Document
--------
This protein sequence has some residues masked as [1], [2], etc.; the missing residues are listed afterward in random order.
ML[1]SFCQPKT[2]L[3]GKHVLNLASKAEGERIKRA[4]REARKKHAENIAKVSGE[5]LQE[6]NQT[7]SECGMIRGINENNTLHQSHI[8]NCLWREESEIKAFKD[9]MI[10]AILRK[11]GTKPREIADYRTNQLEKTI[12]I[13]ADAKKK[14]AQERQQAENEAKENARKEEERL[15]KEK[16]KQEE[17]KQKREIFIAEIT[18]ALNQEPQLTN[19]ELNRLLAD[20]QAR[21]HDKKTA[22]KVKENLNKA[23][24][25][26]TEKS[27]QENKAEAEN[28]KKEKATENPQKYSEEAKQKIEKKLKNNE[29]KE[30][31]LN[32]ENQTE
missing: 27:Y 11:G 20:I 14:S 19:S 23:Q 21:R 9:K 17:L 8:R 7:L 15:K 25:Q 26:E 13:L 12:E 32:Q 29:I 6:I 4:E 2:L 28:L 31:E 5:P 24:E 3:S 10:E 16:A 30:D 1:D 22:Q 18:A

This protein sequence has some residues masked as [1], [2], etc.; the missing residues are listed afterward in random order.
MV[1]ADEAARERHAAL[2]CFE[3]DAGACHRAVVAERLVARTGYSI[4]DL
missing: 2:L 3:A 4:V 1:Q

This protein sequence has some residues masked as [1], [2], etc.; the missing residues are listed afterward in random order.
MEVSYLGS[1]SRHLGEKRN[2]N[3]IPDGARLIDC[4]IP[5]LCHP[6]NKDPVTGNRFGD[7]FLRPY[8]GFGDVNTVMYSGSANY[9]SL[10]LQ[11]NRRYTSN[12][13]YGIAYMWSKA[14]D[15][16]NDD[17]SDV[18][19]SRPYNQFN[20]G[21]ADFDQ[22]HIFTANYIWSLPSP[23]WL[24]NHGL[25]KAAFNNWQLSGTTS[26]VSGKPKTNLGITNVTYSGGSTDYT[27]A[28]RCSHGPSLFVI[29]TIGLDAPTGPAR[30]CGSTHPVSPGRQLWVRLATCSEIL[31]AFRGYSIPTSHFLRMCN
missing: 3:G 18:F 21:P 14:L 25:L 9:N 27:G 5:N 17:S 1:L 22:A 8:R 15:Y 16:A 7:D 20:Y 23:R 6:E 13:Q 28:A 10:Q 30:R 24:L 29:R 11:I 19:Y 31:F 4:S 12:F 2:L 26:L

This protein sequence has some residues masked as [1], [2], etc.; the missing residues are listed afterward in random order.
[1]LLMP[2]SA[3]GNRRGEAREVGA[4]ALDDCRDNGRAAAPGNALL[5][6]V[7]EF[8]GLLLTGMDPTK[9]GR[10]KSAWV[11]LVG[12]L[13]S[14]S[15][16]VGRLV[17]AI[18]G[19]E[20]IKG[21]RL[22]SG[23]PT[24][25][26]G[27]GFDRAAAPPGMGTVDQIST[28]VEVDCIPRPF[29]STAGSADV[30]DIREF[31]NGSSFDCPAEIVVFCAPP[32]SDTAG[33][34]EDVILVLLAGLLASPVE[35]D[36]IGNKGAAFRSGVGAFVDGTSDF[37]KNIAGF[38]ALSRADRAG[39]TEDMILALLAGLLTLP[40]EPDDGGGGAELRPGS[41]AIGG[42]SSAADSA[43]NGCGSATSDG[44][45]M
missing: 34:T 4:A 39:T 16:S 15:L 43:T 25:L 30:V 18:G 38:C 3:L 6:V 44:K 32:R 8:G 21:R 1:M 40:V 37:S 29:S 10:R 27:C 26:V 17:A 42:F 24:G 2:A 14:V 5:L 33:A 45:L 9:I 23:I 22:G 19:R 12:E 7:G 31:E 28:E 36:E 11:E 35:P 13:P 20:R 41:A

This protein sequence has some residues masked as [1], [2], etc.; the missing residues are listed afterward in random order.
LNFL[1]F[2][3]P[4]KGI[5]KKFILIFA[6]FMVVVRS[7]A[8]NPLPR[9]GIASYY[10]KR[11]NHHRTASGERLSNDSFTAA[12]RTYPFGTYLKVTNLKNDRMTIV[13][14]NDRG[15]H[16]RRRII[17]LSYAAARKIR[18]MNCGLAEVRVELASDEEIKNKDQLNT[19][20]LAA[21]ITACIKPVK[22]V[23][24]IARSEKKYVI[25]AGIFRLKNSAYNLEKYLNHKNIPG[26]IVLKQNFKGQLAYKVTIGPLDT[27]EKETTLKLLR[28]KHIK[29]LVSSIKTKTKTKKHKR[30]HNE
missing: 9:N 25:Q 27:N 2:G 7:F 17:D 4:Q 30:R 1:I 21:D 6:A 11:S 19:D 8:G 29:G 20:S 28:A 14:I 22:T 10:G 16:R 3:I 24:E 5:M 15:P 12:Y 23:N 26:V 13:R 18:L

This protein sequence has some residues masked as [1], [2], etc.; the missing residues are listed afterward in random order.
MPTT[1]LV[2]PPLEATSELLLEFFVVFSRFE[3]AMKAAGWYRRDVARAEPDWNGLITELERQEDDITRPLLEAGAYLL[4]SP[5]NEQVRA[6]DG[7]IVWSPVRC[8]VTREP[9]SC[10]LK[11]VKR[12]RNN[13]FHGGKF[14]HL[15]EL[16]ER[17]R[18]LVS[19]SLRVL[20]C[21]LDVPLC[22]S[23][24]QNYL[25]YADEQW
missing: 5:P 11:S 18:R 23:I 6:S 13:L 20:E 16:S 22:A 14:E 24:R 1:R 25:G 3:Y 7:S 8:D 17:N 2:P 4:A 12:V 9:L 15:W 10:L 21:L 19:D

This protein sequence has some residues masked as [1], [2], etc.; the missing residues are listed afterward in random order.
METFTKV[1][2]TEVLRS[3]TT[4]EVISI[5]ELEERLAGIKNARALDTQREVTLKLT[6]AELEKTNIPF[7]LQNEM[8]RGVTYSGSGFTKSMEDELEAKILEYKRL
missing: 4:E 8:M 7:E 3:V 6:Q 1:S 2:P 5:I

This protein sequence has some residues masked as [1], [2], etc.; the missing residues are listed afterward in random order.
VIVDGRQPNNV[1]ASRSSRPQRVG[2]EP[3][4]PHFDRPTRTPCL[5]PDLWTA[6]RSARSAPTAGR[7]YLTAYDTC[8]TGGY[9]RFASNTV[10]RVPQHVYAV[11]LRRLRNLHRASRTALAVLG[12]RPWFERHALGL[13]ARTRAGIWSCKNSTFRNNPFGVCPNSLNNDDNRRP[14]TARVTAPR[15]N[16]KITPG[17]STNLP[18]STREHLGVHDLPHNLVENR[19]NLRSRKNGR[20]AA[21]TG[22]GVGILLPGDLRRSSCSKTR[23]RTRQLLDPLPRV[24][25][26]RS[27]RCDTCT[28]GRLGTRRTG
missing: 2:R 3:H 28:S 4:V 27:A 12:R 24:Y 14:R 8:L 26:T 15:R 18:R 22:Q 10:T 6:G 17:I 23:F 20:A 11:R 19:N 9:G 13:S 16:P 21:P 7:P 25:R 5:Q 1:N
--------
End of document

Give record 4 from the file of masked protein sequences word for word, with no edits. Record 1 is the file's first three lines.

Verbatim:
This protein sequence has some residues masked as [1], [2], etc.; the missing residues are listed afterward in random order.
[1]LLMP[2]SA[3]GNRRGEAREVGA[4]ALDDCRDNGRAAAPGNALL[5][6]V[7]EF[8]GLLLTGMDPTK[9]GR[10]KSAWV[11]LVG[12]L[13]S[14]S[15][16]VGRLV[17]AI[18]G[19]E[20]IKG[21]RL[22]SG[23]PT[24][25][26]G[27]GFDRAAAPPGMGTVDQIST[28]VEVDCIPRPF[29]STAGSADV[30]DIREF[31]NGSSFDCPAEIVVFCAPP[32]SDTAG[33][34]EDVILVLLAGLLASPVE[35]D[36]IGNKGAAFRSGVGAFVDGTSDF[37]KNIAGF[38]ALSRADRAG[39]TEDMILALLAGLLTLP[40]EPDDGGGGAELRPGS[41]AIGG[42]SSAADSA[43]NGCGSATSDG[44][45]M
missing: 34:T 4:A 39:T 16:S 15:L 43:T 25:L 30:V 18:G 38:C 3:L 6:V 44:K 32:R 8:G 21:R 1:M 40:V 37:S 29:S 10:R 27:C 26:V 17:A 42:F 24:G 2:A 14:V 5:L 33:A 45:L 9:I 23:I 22:G 19:R 12:E 7:G 31:E 28:E 36:E 11:E 35:P 13:P 20:R 41:A